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France's Socialist Party (PS) newly elected president Francois Hollande celebrates at the Place de la Bastille in Paris on May 7, 2012 after the announcement of the first official results of the French presidential second round. Hollande was elected France's first Socialist president in nearly two decades on May 6, 2012 dealing a humiliating defeat to incumbent Nicolas Sarkozy and shaking up European politics.
The French election results are in and the winner is Socialist leader Francois Hollande, who beat incumbent President Nicolas Sarkozy with 51.62 percent of the vote in Sunday’s runoff election.
Sarkozy wasn’t far behind with 48.38 percent, as French voters expressed displeasure with Sarkozy’s austerity plan budget cuts at the voting booth despite the perception that Sarkozy was as a stronger leader.
Hollande’s victory makes Sarkozy the only French president since 1981 to not win a second term. Financial markets in Europe were flat after the news of the election results, which cast an uncertain pall over other European nations struggling with a wide-ranging international debt crisis.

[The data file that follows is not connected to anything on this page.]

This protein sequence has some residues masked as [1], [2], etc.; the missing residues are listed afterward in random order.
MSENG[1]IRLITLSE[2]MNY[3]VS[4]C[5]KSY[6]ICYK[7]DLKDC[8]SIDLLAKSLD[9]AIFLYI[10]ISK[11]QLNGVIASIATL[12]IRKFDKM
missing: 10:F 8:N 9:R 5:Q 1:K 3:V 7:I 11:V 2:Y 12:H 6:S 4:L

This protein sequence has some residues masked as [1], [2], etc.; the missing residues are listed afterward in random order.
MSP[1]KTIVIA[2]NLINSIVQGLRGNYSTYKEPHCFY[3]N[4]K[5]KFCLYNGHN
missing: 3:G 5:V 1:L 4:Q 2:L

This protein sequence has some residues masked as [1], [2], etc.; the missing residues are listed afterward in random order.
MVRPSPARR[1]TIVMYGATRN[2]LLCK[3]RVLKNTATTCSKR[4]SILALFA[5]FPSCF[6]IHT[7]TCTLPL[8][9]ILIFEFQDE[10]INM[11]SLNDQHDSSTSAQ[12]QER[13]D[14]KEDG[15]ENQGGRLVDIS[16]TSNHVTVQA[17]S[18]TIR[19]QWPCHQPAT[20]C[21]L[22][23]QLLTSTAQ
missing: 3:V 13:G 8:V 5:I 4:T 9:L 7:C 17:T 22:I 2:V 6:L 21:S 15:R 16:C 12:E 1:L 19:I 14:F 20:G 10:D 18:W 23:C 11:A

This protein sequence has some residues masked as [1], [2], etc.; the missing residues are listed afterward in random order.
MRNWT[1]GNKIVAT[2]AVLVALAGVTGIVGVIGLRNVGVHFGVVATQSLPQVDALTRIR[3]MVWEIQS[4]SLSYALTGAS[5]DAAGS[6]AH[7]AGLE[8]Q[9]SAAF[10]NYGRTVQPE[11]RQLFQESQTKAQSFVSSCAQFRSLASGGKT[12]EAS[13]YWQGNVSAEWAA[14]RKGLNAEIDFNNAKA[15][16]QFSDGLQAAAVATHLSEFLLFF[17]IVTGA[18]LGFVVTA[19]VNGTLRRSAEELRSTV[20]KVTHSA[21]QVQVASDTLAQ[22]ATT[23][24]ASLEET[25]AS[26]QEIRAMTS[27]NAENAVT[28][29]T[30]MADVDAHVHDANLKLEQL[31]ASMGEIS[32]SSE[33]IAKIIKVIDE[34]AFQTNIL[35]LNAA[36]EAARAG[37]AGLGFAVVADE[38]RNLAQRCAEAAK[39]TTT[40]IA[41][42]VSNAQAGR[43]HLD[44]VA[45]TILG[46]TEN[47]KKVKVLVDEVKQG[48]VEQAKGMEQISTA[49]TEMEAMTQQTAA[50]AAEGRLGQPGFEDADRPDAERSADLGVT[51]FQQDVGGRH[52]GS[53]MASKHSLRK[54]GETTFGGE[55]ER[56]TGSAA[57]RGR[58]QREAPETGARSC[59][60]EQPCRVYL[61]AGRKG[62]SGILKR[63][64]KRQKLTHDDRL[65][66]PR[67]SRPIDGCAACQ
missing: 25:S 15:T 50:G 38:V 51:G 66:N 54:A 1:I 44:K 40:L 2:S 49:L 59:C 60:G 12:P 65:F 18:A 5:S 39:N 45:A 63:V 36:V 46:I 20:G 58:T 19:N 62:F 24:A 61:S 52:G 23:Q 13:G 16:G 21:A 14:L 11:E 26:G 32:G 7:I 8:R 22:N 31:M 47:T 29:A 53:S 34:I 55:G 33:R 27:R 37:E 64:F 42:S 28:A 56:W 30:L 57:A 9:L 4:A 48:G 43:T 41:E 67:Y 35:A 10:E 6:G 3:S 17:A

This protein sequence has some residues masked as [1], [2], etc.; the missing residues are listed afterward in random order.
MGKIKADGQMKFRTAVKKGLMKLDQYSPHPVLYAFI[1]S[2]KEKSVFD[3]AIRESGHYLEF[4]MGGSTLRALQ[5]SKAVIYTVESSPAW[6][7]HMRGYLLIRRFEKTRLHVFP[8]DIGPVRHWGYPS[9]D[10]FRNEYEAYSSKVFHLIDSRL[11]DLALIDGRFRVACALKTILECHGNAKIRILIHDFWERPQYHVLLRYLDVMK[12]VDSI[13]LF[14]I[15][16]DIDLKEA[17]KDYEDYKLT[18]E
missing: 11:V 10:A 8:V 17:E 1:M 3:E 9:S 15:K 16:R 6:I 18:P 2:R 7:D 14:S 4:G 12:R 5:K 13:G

What lessons can the U.S. learn from the race between socialist Hollande and conservative Sarkozy? How will Hollande’s presidency affect the perception of France on the world stage?
Sophie Meunier, research scholar, Public and International Affairs, Princeton University; author, "Trading Voices: The European Union in International Commercial Negotiations" (Princeton University Press, 2005); co-author of "The French Challenge: Adapting to Globalization"